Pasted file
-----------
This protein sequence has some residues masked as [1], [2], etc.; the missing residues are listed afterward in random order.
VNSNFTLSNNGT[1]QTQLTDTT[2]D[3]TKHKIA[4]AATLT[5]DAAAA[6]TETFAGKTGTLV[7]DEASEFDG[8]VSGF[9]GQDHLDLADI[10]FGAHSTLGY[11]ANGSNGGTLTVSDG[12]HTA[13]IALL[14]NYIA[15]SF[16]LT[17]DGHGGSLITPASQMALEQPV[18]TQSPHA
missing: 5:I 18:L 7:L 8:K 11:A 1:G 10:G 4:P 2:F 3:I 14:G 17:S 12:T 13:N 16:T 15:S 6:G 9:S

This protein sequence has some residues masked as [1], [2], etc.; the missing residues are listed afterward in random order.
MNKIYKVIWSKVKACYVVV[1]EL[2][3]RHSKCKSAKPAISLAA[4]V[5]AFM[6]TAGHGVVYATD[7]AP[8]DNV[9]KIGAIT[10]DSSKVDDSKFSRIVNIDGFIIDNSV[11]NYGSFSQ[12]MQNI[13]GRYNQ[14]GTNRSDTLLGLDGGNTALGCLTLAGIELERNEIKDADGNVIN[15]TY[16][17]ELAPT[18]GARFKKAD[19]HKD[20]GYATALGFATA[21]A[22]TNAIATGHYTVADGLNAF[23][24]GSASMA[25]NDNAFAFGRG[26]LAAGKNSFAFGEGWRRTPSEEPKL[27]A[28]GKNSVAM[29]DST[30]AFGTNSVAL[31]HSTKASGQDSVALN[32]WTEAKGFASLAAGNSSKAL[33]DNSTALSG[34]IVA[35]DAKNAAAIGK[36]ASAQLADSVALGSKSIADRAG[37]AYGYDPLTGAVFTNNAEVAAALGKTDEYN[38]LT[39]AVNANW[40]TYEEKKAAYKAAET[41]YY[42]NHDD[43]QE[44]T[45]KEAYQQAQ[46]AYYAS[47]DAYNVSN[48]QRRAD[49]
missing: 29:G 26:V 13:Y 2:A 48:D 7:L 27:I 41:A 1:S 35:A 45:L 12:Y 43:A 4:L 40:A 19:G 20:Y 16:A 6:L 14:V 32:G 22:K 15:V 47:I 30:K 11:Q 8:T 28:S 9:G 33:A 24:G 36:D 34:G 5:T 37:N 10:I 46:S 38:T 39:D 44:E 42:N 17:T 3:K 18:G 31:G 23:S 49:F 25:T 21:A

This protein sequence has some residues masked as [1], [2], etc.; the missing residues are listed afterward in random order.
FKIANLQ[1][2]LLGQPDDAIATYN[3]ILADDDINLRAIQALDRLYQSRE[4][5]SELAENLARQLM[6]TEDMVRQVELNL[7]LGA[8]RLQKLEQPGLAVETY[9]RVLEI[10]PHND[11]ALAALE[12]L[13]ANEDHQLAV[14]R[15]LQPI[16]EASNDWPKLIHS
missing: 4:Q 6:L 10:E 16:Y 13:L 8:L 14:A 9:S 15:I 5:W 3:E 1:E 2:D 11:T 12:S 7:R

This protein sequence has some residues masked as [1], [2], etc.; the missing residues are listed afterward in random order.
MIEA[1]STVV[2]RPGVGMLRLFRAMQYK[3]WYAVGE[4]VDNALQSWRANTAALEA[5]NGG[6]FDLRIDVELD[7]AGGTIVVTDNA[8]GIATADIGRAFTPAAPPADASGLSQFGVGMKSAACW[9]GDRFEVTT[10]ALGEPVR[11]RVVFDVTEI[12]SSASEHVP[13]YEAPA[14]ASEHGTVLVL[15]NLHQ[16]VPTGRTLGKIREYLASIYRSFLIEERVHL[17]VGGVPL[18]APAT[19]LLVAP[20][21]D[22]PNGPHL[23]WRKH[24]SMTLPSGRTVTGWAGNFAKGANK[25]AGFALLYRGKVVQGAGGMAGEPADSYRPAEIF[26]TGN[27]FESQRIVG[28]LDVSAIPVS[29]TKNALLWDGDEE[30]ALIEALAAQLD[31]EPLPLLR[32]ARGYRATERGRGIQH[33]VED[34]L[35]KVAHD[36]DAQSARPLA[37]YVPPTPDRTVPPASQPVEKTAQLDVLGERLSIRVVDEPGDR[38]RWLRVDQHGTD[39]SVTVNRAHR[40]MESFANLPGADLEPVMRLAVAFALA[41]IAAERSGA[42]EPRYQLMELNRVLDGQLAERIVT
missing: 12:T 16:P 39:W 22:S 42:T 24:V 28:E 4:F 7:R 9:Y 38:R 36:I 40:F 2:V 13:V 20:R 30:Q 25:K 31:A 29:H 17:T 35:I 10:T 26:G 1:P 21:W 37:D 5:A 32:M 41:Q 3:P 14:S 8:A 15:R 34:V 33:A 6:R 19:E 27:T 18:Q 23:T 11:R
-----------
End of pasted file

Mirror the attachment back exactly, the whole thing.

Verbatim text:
This protein sequence has some residues masked as [1], [2], etc.; the missing residues are listed afterward in random order.
VNSNFTLSNNGT[1]QTQLTDTT[2]D[3]TKHKIA[4]AATLT[5]DAAAA[6]TETFAGKTGTLV[7]DEASEFDG[8]VSGF[9]GQDHLDLADI[10]FGAHSTLGY[11]ANGSNGGTLTVSDG[12]HTA[13]IALL[14]NYIA[15]SF[16]LT[17]DGHGGSLITPASQMALEQPV[18]TQSPHA
missing: 5:I 18:L 7:L 8:K 11:A 1:G 10:G 4:P 2:F 3:I 14:G 17:S 12:T 13:N 16:T 15:S 6:G 9:S

This protein sequence has some residues masked as [1], [2], etc.; the missing residues are listed afterward in random order.
MNKIYKVIWSKVKACYVVV[1]EL[2][3]RHSKCKSAKPAISLAA[4]V[5]AFM[6]TAGHGVVYATD[7]AP[8]DNV[9]KIGAIT[10]DSSKVDDSKFSRIVNIDGFIIDNSV[11]NYGSFSQ[12]MQNI[13]GRYNQ[14]GTNRSDTLLGLDGGNTALGCLTLAGIELERNEIKDADGNVIN[15]TY[16][17]ELAPT[18]GARFKKAD[19]HKD[20]GYATALGFATA[21]A[22]TNAIATGHYTVADGLNAF[23][24]GSASMA[25]NDNAFAFGRG[26]LAAGKNSFAFGEGWRRTPSEEPKL[27]A[28]GKNSVAM[29]DST[30]AFGTNSVAL[31]HSTKASGQDSVALN[32]WTEAKGFASLAAGNSSKAL[33]DNSTALSG[34]IVA[35]DAKNAAAIGK[36]ASAQLADSVALGSKSIADRAG[37]AYGYDPLTGAVFTNNAEVAAALGKTDEYN[38]LT[39]AVNANW[40]TYEEKKAAYKAAET[41]YY[42]NHDD[43]QE[44]T[45]KEAYQQAQ[46]AYYAS[47]DAYNVSN[48]QRRAD[49]
missing: 29:G 26:V 13:Y 2:A 48:D 7:L 27:I 41:A 1:S 35:A 45:L 12:Y 43:A 4:L 40:A 19:G 20:Y 16:A 6:L 14:V 32:G 22:K 15:V 47:I 30:K 11:Q 8:T 28:S 9:G 33:A 24:G 36:D 34:G 5:T 37:N 10:I 46:S 38:T 39:D 44:E 42:N 17:T 3:K 18:G 31:G 23:S 49:F 25:T 21:A

This protein sequence has some residues masked as [1], [2], etc.; the missing residues are listed afterward in random order.
FKIANLQ[1][2]LLGQPDDAIATYN[3]ILADDDINLRAIQALDRLYQSRE[4][5]SELAENLARQLM[6]TEDMVRQVELNL[7]LGA[8]RLQKLEQPGLAVETY[9]RVLEI[10]PHND[11]ALAALE[12]L[13]ANEDHQLAV[14]R[15]LQPI[16]EASNDWPKLIHS
missing: 4:Q 6:L 10:E 16:Y 13:L 8:L 14:A 9:S 15:I 5:W 3:E 1:E 2:D 11:T 12:S 7:R

This protein sequence has some residues masked as [1], [2], etc.; the missing residues are listed afterward in random order.
MIEA[1]STVV[2]RPGVGMLRLFRAMQYK[3]WYAVGE[4]VDNALQSWRANTAALEA[5]NGG[6]FDLRIDVELD[7]AGGTIVVTDNA[8]GIATADIGRAFTPAAPPADASGLSQFGVGMKSAACW[9]GDRFEVTT[10]ALGEPVR[11]RVVFDVTEI[12]SSASEHVP[13]YEAPA[14]ASEHGTVLVL[15]NLHQ[16]VPTGRTLGKIREYLASIYRSFLIEERVHL[17]VGGVPL[18]APAT[19]LLVAP[20][21]D[22]PNGPHL[23]WRKH[24]SMTLPSGRTVTGWAGNFAKGANK[25]AGFALLYRGKVVQGAGGMAGEPADSYRPAEIF[26]TGN[27]FESQRIVG[28]LDVSAIPVS[29]TKNALLWDGDEE[30]ALIEALAAQLD[31]EPLPLLR[32]ARGYRATERGRGIQH[33]VED[34]L[35]KVAHD[36]DAQSARPLA[37]YVPPTPDRTVPPASQPVEKTAQLDVLGERLSIRVVDEPGDR[38]RWLRVDQHGTD[39]SVTVNRAHR[40]MESFANLPGADLEPVMRLAVAFALA[41]IAAERSGA[42]EPRYQLMELNRVLDGQLAERIVT
missing: 12:T 16:P 39:W 22:S 42:T 24:V 28:E 4:F 7:R 9:Y 38:R 36:I 40:F 2:V 13:V 20:R 30:Q 25:K 31:A 29:H 17:T 35:I 10:T 26:G 1:P 21:W 37:D 5:A 32:M 41:Q 3:P 14:S 8:A 15:R 34:V 33:A 6:R 19:E 27:T 18:Q 23:T 11:R